Eleventh Amendment immunity does not extend to the political subdivisions of a state (its municipalities and counties) or to the officers and employees of those subdivisions. Mt. Healthy Sch. Dist. Bd. of Educ. v. Doyle, 429 U.S. 274 (1977). Those entities may therefore be sued in federal court as far as the Eleventh Amendment is concerned, although other immunities, discussed below, may apply.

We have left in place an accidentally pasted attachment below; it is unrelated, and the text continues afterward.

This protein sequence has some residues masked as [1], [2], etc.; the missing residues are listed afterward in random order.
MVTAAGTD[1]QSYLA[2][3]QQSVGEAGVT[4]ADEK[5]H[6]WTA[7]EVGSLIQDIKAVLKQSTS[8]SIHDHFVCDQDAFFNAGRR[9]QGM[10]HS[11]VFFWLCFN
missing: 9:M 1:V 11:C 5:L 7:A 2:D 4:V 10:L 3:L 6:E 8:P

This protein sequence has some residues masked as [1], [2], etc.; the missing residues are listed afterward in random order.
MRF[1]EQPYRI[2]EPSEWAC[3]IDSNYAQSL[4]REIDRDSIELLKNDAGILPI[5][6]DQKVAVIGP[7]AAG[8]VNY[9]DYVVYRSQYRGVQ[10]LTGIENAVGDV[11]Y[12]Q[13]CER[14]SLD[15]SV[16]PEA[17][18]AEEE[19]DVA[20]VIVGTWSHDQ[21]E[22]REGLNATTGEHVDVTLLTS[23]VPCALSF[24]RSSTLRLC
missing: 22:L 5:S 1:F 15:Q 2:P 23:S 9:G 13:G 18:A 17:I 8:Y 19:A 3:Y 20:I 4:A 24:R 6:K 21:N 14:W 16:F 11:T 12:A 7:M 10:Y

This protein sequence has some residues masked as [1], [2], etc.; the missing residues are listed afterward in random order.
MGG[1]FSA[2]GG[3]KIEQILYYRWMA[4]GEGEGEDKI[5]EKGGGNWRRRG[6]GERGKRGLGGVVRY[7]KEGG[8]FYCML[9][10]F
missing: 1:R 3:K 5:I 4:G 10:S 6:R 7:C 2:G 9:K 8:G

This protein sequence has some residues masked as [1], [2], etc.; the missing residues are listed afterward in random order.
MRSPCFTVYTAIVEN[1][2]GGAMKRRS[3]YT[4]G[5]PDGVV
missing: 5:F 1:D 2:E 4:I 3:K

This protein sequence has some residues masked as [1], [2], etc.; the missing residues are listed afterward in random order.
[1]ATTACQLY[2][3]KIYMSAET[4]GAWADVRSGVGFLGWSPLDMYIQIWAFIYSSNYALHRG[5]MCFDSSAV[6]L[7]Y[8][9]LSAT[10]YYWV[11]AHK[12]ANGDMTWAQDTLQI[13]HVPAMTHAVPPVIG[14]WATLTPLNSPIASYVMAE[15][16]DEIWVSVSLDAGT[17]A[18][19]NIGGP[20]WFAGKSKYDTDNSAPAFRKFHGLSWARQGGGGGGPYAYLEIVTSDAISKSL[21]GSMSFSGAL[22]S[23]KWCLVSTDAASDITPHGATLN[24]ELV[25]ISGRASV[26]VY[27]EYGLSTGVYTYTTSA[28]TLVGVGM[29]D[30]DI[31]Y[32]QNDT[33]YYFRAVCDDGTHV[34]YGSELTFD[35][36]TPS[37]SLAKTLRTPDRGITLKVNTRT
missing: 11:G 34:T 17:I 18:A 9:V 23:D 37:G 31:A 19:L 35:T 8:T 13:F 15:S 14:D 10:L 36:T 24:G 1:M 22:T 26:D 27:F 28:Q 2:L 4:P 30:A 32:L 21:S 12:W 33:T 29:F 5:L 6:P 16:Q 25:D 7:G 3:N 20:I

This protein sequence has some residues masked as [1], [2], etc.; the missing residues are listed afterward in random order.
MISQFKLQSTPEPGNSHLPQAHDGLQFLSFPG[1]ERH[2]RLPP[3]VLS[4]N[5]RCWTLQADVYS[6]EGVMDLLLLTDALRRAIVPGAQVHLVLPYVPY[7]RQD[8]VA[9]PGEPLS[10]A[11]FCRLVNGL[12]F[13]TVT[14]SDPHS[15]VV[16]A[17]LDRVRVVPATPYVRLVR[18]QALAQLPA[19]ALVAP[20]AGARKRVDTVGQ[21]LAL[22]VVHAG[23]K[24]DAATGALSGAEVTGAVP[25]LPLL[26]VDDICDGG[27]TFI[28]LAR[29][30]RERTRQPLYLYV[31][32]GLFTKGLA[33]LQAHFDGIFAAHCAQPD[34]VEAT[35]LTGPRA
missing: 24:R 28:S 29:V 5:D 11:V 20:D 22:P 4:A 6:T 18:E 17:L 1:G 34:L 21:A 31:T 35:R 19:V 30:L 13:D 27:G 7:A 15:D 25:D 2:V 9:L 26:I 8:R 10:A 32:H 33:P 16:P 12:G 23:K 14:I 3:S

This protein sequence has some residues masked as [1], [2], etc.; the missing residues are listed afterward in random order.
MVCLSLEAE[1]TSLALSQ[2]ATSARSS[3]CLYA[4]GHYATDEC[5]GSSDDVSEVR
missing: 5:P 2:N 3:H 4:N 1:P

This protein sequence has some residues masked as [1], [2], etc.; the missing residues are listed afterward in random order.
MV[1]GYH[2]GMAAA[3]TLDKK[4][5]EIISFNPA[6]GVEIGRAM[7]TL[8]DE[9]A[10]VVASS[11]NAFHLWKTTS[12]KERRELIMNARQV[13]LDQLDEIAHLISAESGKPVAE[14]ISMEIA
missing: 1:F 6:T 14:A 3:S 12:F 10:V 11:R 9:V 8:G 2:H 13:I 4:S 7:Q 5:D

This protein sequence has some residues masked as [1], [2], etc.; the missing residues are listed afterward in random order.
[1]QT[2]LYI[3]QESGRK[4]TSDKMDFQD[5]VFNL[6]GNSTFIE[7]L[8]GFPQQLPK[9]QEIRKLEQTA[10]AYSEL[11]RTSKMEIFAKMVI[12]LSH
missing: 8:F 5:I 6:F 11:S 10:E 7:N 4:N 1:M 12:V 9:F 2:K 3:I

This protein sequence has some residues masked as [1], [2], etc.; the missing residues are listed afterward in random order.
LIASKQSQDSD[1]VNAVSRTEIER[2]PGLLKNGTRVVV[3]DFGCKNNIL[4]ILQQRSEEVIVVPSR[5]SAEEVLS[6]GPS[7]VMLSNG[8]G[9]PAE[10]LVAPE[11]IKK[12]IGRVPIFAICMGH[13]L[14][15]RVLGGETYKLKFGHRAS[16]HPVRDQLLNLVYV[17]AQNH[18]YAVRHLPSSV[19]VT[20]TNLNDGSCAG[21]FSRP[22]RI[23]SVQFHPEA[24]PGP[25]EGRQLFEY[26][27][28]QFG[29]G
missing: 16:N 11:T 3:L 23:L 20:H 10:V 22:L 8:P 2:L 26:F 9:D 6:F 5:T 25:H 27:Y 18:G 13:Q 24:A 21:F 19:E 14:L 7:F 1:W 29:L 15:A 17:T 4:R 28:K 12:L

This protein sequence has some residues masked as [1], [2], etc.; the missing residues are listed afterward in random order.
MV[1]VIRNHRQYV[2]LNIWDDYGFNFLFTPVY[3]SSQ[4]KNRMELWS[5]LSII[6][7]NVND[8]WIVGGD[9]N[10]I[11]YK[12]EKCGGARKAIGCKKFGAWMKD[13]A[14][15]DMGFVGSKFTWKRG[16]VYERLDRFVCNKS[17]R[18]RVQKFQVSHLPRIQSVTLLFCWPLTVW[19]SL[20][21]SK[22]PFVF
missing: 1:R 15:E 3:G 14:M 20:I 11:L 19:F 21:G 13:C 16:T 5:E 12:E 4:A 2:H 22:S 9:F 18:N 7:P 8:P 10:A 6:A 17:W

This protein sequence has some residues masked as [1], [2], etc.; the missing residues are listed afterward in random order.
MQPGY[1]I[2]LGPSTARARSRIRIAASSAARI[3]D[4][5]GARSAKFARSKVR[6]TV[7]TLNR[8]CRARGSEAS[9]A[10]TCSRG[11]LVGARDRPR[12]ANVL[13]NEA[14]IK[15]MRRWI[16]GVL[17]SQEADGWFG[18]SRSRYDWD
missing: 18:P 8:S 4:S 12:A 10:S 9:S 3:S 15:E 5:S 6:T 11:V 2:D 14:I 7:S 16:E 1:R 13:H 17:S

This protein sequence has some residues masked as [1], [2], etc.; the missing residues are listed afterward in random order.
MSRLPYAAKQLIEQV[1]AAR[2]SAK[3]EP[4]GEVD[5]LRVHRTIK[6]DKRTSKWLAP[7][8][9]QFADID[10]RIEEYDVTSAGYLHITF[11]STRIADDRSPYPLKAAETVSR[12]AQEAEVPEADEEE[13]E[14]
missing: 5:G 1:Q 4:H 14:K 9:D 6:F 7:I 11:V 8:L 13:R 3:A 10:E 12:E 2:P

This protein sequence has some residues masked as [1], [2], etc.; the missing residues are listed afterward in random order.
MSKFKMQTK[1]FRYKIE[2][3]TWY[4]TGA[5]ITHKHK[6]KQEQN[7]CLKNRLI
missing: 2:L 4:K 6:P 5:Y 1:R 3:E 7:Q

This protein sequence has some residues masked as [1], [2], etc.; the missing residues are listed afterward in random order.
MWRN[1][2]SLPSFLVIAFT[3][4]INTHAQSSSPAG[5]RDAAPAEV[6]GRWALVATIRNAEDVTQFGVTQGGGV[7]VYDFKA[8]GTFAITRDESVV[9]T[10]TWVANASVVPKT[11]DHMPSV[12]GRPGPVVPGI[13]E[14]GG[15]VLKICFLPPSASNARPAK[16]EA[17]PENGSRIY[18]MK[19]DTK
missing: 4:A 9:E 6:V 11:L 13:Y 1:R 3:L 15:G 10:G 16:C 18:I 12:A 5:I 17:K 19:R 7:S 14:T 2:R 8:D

Not every state organizes its probation and parole officers in the same way, and in some cases it will not be clear whether they are state officers or local officers for the purposes of an Eleventh Amendment analysis. For instance, in Hankins, discussed in the subsection immediately above, the court concluded that “county” probation offices in Arkansas were actually local branches of a state agency and that officers sued in their official capacity under Section 1983 were therefore immune from suit under the Eleventh Amendment. 2012 WL 3201947, at *5.